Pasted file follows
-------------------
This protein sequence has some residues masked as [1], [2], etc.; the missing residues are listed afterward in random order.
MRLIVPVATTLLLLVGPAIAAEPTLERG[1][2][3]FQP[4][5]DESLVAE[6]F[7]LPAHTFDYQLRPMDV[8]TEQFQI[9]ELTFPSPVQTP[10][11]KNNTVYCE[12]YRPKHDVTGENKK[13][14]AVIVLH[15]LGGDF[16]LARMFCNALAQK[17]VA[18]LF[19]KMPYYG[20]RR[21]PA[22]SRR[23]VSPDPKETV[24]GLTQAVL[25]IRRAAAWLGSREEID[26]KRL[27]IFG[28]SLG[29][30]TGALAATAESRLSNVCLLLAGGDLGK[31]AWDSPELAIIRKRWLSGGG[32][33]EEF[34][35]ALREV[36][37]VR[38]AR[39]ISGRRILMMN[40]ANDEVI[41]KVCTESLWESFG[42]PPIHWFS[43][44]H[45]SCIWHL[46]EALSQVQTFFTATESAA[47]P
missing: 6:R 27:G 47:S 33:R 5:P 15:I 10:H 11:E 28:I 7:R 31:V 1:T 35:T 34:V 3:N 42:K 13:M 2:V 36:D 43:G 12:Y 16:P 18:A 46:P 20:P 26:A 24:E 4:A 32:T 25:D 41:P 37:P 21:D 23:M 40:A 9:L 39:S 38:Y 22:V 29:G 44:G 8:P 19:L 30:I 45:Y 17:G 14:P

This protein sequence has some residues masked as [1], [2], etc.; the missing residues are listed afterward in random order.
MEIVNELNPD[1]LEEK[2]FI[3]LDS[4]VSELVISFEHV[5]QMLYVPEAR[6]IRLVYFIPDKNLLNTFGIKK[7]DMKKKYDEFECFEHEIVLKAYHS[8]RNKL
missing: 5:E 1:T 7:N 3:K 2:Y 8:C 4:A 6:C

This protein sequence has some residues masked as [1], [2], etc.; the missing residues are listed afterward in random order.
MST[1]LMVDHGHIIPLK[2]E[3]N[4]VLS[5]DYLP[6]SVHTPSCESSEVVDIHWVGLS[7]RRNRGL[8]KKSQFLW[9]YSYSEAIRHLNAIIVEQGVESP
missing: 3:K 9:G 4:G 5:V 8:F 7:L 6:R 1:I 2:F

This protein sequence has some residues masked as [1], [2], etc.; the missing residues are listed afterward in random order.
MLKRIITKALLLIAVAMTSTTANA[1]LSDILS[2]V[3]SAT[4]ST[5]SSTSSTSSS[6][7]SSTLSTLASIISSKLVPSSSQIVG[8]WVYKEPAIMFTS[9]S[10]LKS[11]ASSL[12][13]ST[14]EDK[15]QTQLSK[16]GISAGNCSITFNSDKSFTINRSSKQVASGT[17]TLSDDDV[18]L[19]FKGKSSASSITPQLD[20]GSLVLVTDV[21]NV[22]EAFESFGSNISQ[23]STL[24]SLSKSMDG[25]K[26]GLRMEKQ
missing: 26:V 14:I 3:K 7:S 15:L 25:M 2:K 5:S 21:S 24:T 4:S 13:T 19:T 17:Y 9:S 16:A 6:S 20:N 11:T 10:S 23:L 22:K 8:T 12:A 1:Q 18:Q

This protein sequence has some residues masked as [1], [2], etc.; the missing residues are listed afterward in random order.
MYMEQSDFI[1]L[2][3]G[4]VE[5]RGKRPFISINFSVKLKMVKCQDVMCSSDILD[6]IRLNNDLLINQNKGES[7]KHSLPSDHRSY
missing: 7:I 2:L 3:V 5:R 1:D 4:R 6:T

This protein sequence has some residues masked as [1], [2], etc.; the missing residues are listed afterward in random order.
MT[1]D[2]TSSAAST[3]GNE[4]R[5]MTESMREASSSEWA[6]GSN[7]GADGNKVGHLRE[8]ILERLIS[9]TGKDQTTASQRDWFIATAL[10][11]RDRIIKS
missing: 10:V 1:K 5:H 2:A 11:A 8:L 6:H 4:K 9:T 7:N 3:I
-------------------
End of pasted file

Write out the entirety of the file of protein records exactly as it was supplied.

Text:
This protein sequence has some residues masked as [1], [2], etc.; the missing residues are listed afterward in random order.
MRLIVPVATTLLLLVGPAIAAEPTLERG[1][2][3]FQP[4][5]DESLVAE[6]F[7]LPAHTFDYQLRPMDV[8]TEQFQI[9]ELTFPSPVQTP[10][11]KNNTVYCE[12]YRPKHDVTGENKK[13][14]AVIVLH[15]LGGDF[16]LARMFCNALAQK[17]VA[18]LF[19]KMPYYG[20]RR[21]PA[22]SRR[23]VSPDPKETV[24]GLTQAVL[25]IRRAAAWLGSREEID[26]KRL[27]IFG[28]SLG[29][30]TGALAATAESRLSNVCLLLAGGDLGK[31]AWDSPELAIIRKRWLSGGG[32][33]EEF[34][35]ALREV[36][37]VR[38]AR[39]ISGRRILMMN[40]ANDEVI[41]KVCTESLWESFG[42]PPIHWFS[43][44]H[45]SCIWHL[46]EALSQVQTFFTATESAA[47]P
missing: 6:R 27:G 47:S 33:R 5:P 15:I 10:H 11:E 28:I 7:R 31:V 1:T 35:T 34:V 3:N 42:K 13:M 2:V 36:D 43:G 12:Y 16:P 18:A 46:P 20:P 26:A 24:E 4:A 32:T 25:D 41:P 37:P 21:D 23:M 40:A 9:L 39:S 38:Y 22:V 29:G 44:G 8:P 19:L 30:I 45:Y 17:G 14:P

This protein sequence has some residues masked as [1], [2], etc.; the missing residues are listed afterward in random order.
MEIVNELNPD[1]LEEK[2]FI[3]LDS[4]VSELVISFEHV[5]QMLYVPEAR[6]IRLVYFIPDKNLLNTFGIKK[7]DMKKKYDEFECFEHEIVLKAYHS[8]RNKL
missing: 5:E 1:T 7:N 3:K 2:Y 8:C 4:A 6:C

This protein sequence has some residues masked as [1], [2], etc.; the missing residues are listed afterward in random order.
MST[1]LMVDHGHIIPLK[2]E[3]N[4]VLS[5]DYLP[6]SVHTPSCESSEVVDIHWVGLS[7]RRNRGL[8]KKSQFLW[9]YSYSEAIRHLNAIIVEQGVESP
missing: 3:K 9:G 4:G 5:V 8:F 7:L 6:R 1:I 2:F

This protein sequence has some residues masked as [1], [2], etc.; the missing residues are listed afterward in random order.
MLKRIITKALLLIAVAMTSTTANA[1]LSDILS[2]V[3]SAT[4]ST[5]SSTSSTSSS[6][7]SSTLSTLASIISSKLVPSSSQIVG[8]WVYKEPAIMFTS[9]S[10]LKS[11]ASSL[12][13]ST[14]EDK[15]QTQLSK[16]GISAGNCSITFNSDKSFTINRSSKQVASGT[17]TLSDDDV[18]L[19]FKGKSSASSITPQLD[20]GSLVLVTDV[21]NV[22]EAFESFGSNISQ[23]STL[24]SLSKSMDG[25]K[26]GLRMEKQ
missing: 26:V 14:I 3:K 7:S 15:L 25:M 2:K 5:S 21:S 24:T 4:S 13:T 19:T 17:Y 9:S 16:A 6:S 20:N 11:T 10:S 23:L 22:K 8:T 12:A 1:Q 18:Q

This protein sequence has some residues masked as [1], [2], etc.; the missing residues are listed afterward in random order.
MYMEQSDFI[1]L[2][3]G[4]VE[5]RGKRPFISINFSVKLKMVKCQDVMCSSDILD[6]IRLNNDLLINQNKGES[7]KHSLPSDHRSY
missing: 7:I 2:L 3:V 5:R 1:D 4:R 6:T

This protein sequence has some residues masked as [1], [2], etc.; the missing residues are listed afterward in random order.
MT[1]D[2]TSSAAST[3]GNE[4]R[5]MTESMREASSSEWA[6]GSN[7]GADGNKVGHLRE[8]ILERLIS[9]TGKDQTTASQRDWFIATAL[10][11]RDRIIKS
missing: 10:V 1:K 5:H 2:A 11:A 8:L 6:H 4:K 9:T 7:N 3:I